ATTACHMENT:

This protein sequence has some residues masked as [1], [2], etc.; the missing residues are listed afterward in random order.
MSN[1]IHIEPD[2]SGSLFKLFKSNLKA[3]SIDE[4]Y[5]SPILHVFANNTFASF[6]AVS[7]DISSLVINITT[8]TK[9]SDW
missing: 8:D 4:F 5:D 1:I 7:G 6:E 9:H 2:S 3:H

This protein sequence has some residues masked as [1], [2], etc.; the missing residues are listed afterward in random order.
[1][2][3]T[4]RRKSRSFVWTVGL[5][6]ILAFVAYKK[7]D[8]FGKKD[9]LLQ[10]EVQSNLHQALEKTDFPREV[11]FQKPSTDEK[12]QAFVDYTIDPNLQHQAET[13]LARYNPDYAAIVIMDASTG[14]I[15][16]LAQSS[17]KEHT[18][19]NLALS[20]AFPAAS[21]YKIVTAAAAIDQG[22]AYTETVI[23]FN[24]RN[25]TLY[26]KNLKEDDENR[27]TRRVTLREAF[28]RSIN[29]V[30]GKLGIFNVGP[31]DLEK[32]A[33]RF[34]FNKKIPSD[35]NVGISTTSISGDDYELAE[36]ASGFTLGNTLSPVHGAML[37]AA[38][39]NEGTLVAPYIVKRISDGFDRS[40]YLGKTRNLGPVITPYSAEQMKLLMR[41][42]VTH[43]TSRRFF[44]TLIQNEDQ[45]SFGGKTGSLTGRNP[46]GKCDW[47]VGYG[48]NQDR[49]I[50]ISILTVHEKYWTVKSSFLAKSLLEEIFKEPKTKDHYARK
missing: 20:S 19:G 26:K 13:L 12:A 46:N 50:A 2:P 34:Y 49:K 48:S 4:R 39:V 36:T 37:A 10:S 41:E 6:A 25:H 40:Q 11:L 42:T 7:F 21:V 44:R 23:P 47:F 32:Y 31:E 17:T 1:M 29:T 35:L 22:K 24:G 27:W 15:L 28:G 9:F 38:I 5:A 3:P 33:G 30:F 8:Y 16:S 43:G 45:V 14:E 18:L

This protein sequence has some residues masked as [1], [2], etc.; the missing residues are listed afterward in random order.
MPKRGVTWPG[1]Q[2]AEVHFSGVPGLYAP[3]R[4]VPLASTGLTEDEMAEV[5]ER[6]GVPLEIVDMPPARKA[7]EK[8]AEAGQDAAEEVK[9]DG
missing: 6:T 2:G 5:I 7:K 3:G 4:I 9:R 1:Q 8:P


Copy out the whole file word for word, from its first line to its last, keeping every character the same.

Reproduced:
This protein sequence has some residues masked as [1], [2], etc.; the missing residues are listed afterward in random order.
MSN[1]IHIEPD[2]SGSLFKLFKSNLKA[3]SIDE[4]Y[5]SPILHVFANNTFASF[6]AVS[7]DISSLVINITT[8]TK[9]SDW
missing: 8:D 4:F 5:D 1:I 7:G 6:E 9:H 2:S 3:H

This protein sequence has some residues masked as [1], [2], etc.; the missing residues are listed afterward in random order.
[1][2][3]T[4]RRKSRSFVWTVGL[5][6]ILAFVAYKK[7]D[8]FGKKD[9]LLQ[10]EVQSNLHQALEKTDFPREV[11]FQKPSTDEK[12]QAFVDYTIDPNLQHQAET[13]LARYNPDYAAIVIMDASTG[14]I[15][16]LAQSS[17]KEHT[18][19]NLALS[20]AFPAAS[21]YKIVTAAAAIDQG[22]AYTETVI[23]FN[24]RN[25]TLY[26]KNLKEDDENR[27]TRRVTLREAF[28]RSIN[29]V[30]GKLGIFNVGP[31]DLEK[32]A[33]RF[34]FNKKIPSD[35]NVGISTTSISGDDYELAE[36]ASGFTLGNTLSPVHGAML[37]AA[38][39]NEGTLVAPYIVKRISDGFDRS[40]YLGKTRNLGPVITPYSAEQMKLLMR[41][42]VTH[43]TSRRFF[44]TLIQNEDQ[45]SFGGKTGSLTGRNP[46]GKCDW[47]VGYG[48]NQDR[49]I[50]ISILTVHEKYWTVKSSFLAKSLLEEIFKEPKTKDHYARK
missing: 20:S 19:G 26:K 13:L 12:A 46:N 50:A 2:P 34:Y 49:K 48:S 4:R 39:V 36:T 37:A 10:S 41:E 6:A 25:H 40:Q 11:L 42:T 7:F 21:V 44:R 23:P 47:F 32:Y 31:E 17:T 1:M 29:T 35:L 22:K 24:G 27:W 15:L 28:G 9:F 38:I 5:A 3:P 33:G 30:F 8:Y 16:S 43:G 45:V 14:E 18:L

This protein sequence has some residues masked as [1], [2], etc.; the missing residues are listed afterward in random order.
MPKRGVTWPG[1]Q[2]AEVHFSGVPGLYAP[3]R[4]VPLASTGLTEDEMAEV[5]ER[6]GVPLEIVDMPPARKA[7]EK[8]AEAGQDAAEEVK[9]DG
missing: 6:T 2:G 5:I 7:K 3:G 4:I 9:R 1:Q 8:P